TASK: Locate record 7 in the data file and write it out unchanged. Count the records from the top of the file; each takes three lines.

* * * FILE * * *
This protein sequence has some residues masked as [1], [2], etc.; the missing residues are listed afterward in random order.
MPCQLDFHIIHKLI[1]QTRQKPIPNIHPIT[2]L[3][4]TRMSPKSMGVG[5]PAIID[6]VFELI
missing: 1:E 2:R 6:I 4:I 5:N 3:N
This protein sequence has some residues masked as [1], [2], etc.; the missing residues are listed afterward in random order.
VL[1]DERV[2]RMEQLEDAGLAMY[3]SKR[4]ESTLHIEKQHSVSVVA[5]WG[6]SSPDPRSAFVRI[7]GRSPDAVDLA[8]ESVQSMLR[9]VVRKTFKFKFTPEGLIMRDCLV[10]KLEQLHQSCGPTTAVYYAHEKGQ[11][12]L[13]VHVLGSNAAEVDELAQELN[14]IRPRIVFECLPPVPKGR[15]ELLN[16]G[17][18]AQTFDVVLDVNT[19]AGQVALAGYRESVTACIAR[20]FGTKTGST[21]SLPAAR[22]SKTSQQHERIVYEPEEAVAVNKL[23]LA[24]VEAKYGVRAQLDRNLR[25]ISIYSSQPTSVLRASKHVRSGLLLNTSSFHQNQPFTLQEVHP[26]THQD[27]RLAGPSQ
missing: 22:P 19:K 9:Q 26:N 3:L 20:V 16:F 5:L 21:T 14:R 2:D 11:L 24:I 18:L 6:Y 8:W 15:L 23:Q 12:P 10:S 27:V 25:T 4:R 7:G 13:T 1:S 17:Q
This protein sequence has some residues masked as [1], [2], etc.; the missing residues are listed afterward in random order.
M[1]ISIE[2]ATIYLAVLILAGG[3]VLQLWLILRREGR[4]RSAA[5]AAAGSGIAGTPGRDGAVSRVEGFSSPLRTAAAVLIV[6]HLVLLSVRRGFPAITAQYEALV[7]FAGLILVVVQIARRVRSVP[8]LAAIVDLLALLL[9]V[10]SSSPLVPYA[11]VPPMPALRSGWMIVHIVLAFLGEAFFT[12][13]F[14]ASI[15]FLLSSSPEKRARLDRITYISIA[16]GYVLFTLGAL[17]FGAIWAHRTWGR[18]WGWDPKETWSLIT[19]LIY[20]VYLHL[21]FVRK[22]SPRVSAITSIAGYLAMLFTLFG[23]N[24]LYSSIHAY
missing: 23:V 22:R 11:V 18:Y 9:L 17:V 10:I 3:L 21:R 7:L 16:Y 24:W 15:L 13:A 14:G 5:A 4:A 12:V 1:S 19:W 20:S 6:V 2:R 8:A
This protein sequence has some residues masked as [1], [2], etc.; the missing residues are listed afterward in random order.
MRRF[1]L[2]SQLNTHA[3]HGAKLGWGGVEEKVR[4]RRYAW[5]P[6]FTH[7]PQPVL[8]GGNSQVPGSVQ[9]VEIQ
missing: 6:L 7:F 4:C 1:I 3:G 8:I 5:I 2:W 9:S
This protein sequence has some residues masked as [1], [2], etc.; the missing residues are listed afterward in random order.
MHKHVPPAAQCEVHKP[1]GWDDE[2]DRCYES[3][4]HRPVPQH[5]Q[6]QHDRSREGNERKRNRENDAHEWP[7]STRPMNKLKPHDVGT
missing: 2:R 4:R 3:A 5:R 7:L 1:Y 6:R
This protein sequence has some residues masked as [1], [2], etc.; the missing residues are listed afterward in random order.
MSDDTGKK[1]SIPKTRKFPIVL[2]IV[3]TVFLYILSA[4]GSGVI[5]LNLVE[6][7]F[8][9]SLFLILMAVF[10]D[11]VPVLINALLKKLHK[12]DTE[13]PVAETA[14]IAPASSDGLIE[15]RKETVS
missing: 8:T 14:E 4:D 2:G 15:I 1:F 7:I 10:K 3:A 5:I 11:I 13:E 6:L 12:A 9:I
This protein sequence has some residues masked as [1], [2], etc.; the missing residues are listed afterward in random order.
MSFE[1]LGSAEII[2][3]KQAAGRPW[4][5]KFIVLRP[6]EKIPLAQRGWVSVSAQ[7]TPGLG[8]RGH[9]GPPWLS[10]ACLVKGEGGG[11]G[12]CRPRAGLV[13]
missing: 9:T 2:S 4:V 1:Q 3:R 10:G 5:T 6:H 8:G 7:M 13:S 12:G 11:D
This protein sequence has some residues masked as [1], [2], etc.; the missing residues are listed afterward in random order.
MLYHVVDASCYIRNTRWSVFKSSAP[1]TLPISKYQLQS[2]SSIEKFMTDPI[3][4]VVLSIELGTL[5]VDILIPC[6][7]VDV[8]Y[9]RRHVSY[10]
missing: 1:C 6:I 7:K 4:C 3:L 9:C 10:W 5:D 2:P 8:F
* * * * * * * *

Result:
This protein sequence has some residues masked as [1], [2], etc.; the missing residues are listed afterward in random order.
MSFE[1]LGSAEII[2][3]KQAAGRPW[4][5]KFIVLRP[6]EKIPLAQRGWVSVSAQ[7]TPGLG[8]RGH[9]GPPWLS[10]ACLVKGEGGG[11]G[12]CRPRAGLV[13]
missing: 9:T 2:S 4:V 1:Q 3:R 10:G 5:T 6:H 8:G 7:M 13:S 12:G 11:D